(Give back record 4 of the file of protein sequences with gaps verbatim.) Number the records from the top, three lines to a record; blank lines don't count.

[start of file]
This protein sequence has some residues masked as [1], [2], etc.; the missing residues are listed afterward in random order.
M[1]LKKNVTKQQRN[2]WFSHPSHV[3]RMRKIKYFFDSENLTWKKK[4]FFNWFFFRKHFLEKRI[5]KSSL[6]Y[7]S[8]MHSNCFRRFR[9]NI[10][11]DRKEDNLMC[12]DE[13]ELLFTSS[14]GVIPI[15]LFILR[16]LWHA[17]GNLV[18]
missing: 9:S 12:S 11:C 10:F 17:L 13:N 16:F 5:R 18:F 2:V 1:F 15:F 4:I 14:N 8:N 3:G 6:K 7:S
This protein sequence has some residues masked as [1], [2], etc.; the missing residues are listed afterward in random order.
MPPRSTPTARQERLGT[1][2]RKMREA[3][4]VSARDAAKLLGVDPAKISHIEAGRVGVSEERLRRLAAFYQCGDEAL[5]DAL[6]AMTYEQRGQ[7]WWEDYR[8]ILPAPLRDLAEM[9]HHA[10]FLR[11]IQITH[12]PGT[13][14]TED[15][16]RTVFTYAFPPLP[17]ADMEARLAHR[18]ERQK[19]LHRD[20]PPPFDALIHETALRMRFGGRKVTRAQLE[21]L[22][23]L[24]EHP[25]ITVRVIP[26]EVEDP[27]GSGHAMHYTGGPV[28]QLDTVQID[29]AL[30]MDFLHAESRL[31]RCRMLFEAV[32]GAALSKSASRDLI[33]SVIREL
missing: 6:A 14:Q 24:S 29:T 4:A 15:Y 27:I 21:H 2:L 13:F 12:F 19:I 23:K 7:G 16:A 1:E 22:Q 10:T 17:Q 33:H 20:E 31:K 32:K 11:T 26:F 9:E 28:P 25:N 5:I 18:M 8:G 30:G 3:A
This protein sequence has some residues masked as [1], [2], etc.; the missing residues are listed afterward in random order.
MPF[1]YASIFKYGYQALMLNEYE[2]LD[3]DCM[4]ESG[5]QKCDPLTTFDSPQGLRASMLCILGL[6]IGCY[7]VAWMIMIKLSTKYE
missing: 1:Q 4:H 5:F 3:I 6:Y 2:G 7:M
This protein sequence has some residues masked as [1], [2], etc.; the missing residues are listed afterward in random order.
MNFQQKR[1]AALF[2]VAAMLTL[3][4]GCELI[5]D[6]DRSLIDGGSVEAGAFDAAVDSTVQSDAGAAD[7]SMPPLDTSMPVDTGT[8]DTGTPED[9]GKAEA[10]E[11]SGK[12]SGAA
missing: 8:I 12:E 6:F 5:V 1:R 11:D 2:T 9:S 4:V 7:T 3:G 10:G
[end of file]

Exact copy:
This protein sequence has some residues masked as [1], [2], etc.; the missing residues are listed afterward in random order.
MNFQQKR[1]AALF[2]VAAMLTL[3][4]GCELI[5]D[6]DRSLIDGGSVEAGAFDAAVDSTVQSDAGAAD[7]SMPPLDTSMPVDTGT[8]DTGTPED[9]GKAEA[10]E[11]SGK[12]SGAA
missing: 8:I 12:E 6:F 5:V 1:R 11:D 2:T 9:S 4:V 7:T 3:G 10:G